I know, and love, thousands of women and girls, of all political/ideological viewpoints, and of no such viewpoints.  Their rights are the same as mine.  Their dreams and aspirations are every bit as valid as those of any man. Their strengths and abilities can only do the world good.  The woman who chooses to be a homemaker, teaches, nurses the sick or cares for others’ children is as valuable, to society, as she who practices law, runs a corporation, repairs motor vehicles or serves in the Armed Forces.  The conservative, who prefers a “traditional” lifestyle, and the progressive, who is in the vanguard of social change, are vital to one another, and would that they see this.  Each is certainly vital, in my world.

It is the nurturing presence, the capacity for bonding and the devotion to others, basic to a human female and expressed in so many ways, that makes standing up, for the well-being of women and girls, so essential.  In whatever way one marches- in serried ranks, two-by-two or singly and alone; publicly, or at home, in one’s own mind; by speaking out  before a crowd or by raising strong people, you, dear one, are making a difference.

March on.

And Now…..


January 20, 2017, Prescott-

The snow came, in the afternoon.  Then, it turned to rain, for a while, this evening.  Now,snow is back, is falling lightly, here, and heavier, in higher parts of Prescott.  The snow discombobulates our students, but we were able to get everyone in an orderly line and to the bus, without incident.  I hope they get a lot of activity and enjoyment of the snow, this weekend, just as I did as a child.

The bluster was tame, in Washington, this morning. I caught the new President’s Inaugural Address, on my laptop, when I got off work, this evening.  It was neither among the best, nor was it the worst, speech I’ve heard, from a sitting President.  Mr. Trump gave us, basically, what he felt necessary to say.  I do want to see a better shake for the nation’s long left-behind towns and cities, of the Midwest and Northeast- the Eries, Dubuques, Zanesvilles, Wheelings and Tauntons of our collective back-burner memory.  I also do NOT want to see a back-slide, with regard to the rights and well-treatment of people of colour, of gender transversal or of either gender.  I don’t see any need for a dichotomy between the two; no cause for an either-or mentality.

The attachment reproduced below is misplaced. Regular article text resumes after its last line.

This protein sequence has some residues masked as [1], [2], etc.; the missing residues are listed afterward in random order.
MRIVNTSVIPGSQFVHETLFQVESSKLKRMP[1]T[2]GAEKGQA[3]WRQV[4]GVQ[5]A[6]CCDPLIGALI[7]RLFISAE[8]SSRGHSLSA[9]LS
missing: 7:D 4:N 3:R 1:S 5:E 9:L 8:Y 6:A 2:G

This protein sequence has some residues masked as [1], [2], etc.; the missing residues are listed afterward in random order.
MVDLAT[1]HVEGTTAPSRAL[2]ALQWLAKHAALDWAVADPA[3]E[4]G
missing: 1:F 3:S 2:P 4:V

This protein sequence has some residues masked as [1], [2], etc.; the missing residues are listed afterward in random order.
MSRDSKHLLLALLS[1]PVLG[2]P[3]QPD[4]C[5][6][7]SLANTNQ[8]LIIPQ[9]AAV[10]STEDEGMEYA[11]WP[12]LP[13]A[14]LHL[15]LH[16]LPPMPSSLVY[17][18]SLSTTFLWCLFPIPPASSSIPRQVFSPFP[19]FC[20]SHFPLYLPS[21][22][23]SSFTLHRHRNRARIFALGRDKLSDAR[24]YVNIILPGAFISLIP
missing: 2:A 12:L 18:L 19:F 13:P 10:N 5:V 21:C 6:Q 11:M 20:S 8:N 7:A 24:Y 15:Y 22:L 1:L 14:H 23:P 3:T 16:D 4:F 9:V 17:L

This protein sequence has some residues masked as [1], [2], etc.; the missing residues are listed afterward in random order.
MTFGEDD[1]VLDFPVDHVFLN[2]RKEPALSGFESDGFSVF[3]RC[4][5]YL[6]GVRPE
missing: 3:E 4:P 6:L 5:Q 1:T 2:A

So, there has been a changing of the guard.  It’s not how I would have wanted things, but as the now-former President said, on Wednesday, this is our system and we each need to do what we can, to make it work.  I will be very vigilant, watching closely so that no one in power misleads the blue-collar people, with whom I grew up, and that no one mistreats the people on the margins, whose safety and well-being have been close to my heart, for at least the past fifty years.  My prayer is that we all hold our leaders accountable and guard those we love.